“[Shoichet] is one of the top biomedical scientists in the country, with in-depth knowledge of Ontario’s research community,” said Reza Moridi, Ontario’s Minister of Research, Innovation and Science. “As Chief Scientist, she will help us continue a proud tradition of science and research excellence through evidence-based decision making and will open the world to the incredible innovative talent and technologies Ontario has to offer.”
Shoichet, a professor in the Department of Chemical Engineering & Applied Chemistry and the Institute for Biomaterials & Biomedical Engineering, is the first person to hold the new position. Her responsibilities will include working with research hospitals, universities and research institutes to champion high quality science in government and education, help the government make decisions on science-based policy issues and advise the government on how to support future research and innovation projects.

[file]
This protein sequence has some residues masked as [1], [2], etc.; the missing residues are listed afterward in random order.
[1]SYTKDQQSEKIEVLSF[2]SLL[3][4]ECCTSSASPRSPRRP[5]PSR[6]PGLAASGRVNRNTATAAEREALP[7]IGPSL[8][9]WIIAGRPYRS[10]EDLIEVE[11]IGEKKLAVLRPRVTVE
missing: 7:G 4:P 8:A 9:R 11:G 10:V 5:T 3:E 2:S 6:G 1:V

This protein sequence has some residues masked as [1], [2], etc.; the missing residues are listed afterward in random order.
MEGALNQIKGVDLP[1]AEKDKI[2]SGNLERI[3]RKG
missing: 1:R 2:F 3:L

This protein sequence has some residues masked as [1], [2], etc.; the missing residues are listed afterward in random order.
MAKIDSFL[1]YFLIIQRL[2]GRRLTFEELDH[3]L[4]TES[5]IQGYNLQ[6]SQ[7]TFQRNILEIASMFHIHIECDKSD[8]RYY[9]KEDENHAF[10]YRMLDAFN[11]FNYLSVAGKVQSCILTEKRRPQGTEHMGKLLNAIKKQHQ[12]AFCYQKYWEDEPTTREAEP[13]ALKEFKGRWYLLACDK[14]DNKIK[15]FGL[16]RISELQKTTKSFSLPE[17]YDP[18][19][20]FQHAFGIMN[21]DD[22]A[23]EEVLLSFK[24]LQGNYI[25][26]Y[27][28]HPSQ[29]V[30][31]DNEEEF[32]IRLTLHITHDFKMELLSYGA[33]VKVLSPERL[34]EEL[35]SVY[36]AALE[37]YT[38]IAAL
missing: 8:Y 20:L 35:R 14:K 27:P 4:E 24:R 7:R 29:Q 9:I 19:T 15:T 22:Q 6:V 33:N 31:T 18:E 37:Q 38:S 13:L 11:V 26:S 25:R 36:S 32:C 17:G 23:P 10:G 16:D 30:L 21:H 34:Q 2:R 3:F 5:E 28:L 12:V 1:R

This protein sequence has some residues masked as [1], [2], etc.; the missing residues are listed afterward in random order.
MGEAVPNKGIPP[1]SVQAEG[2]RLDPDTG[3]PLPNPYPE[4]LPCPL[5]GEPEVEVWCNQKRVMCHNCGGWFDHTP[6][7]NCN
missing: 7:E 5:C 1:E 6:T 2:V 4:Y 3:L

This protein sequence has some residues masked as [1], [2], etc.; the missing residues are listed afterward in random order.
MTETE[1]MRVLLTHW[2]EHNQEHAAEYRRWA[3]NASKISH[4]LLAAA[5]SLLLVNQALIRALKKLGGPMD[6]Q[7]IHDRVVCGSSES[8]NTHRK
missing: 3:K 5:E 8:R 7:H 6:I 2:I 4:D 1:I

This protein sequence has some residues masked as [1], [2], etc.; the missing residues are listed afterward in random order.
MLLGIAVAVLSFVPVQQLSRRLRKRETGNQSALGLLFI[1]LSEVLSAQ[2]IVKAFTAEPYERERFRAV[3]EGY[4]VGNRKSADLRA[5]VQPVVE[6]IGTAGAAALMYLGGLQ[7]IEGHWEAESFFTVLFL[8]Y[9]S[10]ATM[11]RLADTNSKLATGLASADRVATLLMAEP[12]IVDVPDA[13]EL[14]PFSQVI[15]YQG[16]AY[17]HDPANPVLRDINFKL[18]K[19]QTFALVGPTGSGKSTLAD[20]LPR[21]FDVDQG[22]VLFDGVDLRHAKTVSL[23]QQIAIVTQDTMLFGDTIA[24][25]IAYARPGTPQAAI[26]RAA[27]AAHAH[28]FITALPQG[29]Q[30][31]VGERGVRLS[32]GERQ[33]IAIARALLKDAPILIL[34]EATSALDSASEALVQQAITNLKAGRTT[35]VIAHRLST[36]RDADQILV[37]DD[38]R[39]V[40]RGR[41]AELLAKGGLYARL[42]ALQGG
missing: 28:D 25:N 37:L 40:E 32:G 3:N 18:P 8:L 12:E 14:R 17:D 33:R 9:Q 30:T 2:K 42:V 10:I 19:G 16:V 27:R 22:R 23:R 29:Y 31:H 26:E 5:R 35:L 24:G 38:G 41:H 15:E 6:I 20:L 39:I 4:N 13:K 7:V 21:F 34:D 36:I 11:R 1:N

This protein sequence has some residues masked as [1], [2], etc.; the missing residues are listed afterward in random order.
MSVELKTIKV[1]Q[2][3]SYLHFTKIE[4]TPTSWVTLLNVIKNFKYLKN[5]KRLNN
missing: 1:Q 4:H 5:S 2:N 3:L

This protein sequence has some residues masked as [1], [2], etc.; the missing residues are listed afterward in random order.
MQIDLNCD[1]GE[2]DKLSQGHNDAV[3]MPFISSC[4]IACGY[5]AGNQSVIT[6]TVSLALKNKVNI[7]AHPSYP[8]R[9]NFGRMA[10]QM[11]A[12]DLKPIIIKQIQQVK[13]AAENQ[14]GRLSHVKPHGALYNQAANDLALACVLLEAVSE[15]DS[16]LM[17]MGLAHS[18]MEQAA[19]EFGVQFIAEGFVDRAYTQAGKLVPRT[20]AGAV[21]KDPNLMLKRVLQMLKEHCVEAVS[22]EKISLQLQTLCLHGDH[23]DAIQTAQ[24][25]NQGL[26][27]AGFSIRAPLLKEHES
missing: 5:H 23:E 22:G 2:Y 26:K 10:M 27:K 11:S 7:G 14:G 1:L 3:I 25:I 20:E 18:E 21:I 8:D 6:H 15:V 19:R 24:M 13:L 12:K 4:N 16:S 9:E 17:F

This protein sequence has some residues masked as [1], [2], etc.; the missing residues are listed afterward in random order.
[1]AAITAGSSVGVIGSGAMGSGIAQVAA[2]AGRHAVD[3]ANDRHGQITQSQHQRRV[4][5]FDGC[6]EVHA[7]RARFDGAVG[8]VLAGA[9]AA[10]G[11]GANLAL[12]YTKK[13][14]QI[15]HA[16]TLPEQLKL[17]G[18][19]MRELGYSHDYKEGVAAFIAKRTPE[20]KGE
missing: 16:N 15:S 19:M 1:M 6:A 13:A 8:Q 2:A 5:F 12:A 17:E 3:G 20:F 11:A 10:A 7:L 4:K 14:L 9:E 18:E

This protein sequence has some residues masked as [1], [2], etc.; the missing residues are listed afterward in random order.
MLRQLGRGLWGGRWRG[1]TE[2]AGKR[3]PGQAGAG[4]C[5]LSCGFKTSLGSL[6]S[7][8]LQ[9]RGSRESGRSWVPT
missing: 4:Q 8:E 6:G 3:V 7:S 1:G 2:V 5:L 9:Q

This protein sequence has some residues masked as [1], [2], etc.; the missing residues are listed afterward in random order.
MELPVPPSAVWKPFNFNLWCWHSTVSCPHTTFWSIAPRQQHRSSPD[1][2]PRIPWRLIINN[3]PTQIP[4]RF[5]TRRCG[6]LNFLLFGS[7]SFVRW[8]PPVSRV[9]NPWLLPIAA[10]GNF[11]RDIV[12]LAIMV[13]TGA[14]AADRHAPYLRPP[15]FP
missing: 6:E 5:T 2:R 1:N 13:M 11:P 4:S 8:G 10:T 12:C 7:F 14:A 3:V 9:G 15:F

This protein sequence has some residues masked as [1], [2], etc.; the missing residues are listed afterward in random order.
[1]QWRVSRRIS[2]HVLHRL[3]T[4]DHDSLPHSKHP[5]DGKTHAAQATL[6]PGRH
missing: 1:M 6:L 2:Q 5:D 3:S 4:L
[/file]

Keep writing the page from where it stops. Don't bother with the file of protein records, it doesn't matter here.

She will also lay the groundwork for the next generation of research and innovation jobs by leading the development of the best science strategy for the province.
Shoichet holds the Canada Research Chair in Tissue Engineering and is a leading researcher in stem cell transplantation and regenerative medicine. Her lab group is known for its use of materials called hydrogels that surround and protect stem cells when they are injected in the body. These hydrogels help stem cells survive and integrate into tissues, including nervous tissue damaged by stroke, macular degeneration or other diseases.
“Professor Shoichet is internationally renowned for her pioneering research, and for her leadership in engaging citizens in engineering, science and innovation,” said Cristina Amon, Dean of U of T Engineering and Provostial Advisor on Women in Science, Technology, Engineering and Math (STEM). “On behalf of the Faculty of Applied Science & Engineering, I congratulate her on richly deserved appointment.”
Shoichet is a longstanding supporter of the Faculty’s pioneering outreach programs. In 2015, she was the keynote speaker at the Young Women in Engineering Symposium (YWIES), which helps high-school students understand the positive difference they can make as engineers. Each year, U of T Engineering engages more than 10,000 pre-university students through programs such as DEEP Summer Academy, ENGage and Go North, igniting their curiosity about the vast potential of STEM.